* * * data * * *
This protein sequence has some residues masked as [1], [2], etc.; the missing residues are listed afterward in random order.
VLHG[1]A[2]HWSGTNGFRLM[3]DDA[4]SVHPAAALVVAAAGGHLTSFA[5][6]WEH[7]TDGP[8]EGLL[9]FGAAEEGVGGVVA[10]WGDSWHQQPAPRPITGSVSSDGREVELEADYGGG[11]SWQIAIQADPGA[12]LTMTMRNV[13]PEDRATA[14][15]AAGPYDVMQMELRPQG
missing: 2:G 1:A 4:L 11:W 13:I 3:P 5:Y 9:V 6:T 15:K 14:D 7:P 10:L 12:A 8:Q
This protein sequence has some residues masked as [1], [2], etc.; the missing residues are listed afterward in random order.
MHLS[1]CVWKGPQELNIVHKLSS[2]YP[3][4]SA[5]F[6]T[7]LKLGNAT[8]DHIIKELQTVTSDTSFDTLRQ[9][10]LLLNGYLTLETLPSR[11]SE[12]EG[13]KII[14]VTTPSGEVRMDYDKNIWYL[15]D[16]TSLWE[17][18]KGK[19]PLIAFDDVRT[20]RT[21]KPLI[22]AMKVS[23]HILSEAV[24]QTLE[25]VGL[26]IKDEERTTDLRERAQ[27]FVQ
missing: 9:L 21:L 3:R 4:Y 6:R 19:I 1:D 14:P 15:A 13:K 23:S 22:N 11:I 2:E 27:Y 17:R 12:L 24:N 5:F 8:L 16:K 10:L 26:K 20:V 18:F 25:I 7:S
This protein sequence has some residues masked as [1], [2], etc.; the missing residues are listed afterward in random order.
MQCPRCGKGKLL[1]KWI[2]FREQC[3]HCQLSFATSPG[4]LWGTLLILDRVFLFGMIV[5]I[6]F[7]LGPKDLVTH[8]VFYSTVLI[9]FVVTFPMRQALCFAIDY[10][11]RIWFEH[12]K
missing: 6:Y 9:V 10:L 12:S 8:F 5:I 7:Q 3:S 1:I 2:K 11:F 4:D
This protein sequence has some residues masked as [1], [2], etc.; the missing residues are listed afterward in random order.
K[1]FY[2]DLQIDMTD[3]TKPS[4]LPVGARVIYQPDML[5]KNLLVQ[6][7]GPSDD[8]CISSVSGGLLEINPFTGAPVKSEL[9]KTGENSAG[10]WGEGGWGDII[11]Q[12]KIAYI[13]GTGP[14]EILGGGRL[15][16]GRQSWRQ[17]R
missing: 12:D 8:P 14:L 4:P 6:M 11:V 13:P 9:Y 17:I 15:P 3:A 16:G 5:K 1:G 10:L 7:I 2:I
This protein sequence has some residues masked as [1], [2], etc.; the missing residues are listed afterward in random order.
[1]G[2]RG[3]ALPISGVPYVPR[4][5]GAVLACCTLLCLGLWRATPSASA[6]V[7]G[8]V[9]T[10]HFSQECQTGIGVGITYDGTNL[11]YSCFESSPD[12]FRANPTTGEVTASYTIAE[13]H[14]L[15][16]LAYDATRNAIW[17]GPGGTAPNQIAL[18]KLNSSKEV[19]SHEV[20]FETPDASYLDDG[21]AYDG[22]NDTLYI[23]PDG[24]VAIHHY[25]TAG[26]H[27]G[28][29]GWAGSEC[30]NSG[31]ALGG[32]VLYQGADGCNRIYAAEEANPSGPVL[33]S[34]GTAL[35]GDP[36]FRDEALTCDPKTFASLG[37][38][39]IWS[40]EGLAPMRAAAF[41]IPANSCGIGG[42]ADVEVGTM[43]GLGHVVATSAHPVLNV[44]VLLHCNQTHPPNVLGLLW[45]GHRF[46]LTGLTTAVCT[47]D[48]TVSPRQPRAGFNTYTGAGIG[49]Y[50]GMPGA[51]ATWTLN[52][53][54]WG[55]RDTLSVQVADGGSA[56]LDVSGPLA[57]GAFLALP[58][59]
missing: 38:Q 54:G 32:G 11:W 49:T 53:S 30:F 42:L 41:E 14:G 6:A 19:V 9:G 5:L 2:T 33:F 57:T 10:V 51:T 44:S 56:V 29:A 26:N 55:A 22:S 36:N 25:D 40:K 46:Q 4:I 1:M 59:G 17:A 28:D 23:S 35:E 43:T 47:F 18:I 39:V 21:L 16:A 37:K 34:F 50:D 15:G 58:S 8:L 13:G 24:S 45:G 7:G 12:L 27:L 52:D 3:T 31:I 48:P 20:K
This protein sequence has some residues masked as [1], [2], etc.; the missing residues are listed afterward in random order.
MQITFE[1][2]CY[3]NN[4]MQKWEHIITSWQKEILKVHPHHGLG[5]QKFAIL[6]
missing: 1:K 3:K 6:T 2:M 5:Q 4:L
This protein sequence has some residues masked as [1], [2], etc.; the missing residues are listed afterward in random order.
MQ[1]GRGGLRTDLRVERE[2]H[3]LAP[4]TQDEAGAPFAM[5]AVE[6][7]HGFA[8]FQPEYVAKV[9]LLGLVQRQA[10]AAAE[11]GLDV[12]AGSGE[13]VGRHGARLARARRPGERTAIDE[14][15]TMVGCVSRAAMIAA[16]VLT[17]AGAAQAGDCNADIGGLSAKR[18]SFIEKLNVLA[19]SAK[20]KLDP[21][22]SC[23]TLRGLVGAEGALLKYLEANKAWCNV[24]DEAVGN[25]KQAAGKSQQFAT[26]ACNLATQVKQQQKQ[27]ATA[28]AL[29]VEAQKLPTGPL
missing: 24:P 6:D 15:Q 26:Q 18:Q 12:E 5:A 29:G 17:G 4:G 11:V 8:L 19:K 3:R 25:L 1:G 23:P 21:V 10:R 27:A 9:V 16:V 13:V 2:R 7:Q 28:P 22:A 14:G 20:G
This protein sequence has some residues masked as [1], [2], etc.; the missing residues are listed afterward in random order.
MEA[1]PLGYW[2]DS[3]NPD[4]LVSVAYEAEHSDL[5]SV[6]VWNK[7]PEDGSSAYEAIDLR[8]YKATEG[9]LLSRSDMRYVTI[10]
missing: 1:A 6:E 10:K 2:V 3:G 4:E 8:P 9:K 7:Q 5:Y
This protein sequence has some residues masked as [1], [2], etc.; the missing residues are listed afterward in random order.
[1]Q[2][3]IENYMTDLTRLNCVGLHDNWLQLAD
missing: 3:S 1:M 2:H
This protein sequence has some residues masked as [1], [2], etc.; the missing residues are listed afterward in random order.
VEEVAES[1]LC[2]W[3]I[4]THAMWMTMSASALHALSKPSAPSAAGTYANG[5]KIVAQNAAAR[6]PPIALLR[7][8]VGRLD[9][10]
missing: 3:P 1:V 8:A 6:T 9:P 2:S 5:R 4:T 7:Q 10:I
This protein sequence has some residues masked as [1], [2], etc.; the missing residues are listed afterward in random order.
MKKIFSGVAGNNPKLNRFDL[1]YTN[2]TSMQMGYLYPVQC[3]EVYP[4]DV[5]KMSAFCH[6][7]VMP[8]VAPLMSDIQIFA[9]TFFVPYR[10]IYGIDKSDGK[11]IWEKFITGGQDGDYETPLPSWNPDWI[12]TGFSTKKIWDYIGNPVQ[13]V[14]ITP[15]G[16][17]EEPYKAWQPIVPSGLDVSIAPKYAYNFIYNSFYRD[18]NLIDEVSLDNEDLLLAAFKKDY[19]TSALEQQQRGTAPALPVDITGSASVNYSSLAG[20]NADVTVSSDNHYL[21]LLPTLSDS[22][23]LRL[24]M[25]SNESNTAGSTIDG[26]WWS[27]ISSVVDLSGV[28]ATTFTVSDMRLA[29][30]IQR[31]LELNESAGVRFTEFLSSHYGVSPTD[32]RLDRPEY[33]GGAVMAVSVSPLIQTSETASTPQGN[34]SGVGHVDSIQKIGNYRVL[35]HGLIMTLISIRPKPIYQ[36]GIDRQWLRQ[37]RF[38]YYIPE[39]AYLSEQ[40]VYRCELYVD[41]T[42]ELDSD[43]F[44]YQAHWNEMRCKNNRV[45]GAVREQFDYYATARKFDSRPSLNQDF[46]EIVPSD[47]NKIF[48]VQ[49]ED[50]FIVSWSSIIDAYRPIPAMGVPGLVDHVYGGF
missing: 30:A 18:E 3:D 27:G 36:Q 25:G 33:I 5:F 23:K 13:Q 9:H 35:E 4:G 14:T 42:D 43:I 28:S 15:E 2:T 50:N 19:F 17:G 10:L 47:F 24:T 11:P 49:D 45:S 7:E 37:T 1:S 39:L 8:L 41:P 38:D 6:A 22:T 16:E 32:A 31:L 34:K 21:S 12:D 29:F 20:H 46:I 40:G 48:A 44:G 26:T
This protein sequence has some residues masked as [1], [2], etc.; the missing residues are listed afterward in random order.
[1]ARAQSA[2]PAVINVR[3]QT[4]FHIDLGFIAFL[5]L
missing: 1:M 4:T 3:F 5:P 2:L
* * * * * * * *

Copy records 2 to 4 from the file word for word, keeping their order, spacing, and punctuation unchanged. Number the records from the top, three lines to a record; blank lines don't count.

This protein sequence has some residues masked as [1], [2], etc.; the missing residues are listed afterward in random order.
MHLS[1]CVWKGPQELNIVHKLSS[2]YP[3][4]SA[5]F[6]T[7]LKLGNAT[8]DHIIKELQTVTSDTSFDTLRQ[9][10]LLLNGYLTLETLPSR[11]SE[12]EG[13]KII[14]VTTPSGEVRMDYDKNIWYL[15]D[16]TSLWE[17][18]KGK[19]PLIAFDDVRT[20]RT[21]KPLI[22]AMKVS[23]HILSEAV[24]QTLE[25]VGL[26]IKDEERTTDLRERAQ[27]FVQ
missing: 9:L 21:L 3:R 4:Y 6:R 19:I 1:D 14:P 15:A 13:K 23:S 22:N 11:I 2:E 27:Y 17:R 12:L 24:N 5:F 8:L 16:K 10:L 26:K 20:V 18:F 25:I 7:S
This protein sequence has some residues masked as [1], [2], etc.; the missing residues are listed afterward in random order.
MQCPRCGKGKLL[1]KWI[2]FREQC[3]HCQLSFATSPG[4]LWGTLLILDRVFLFGMIV[5]I[6]F[7]LGPKDLVTH[8]VFYSTVLI[9]FVVTFPMRQALCFAIDY[10][11]RIWFEH[12]K
missing: 6:Y 9:V 10:L 12:S 8:F 5:I 7:Q 3:S 1:I 2:K 11:F 4:D
This protein sequence has some residues masked as [1], [2], etc.; the missing residues are listed afterward in random order.
K[1]FY[2]DLQIDMTD[3]TKPS[4]LPVGARVIYQPDML[5]KNLLVQ[6][7]GPSDD[8]CISSVSGGLLEINPFTGAPVKSEL[9]KTGENSAG[10]WGEGGWGDII[11]Q[12]KIAYI[13]GTGP[14]EILGGGRL[15][16]GRQSWRQ[17]R
missing: 12:D 8:P 14:L 4:P 6:M 11:V 13:P 9:Y 17:I 15:P 3:A 16:G 5:K 1:G 10:L 7:I 2:I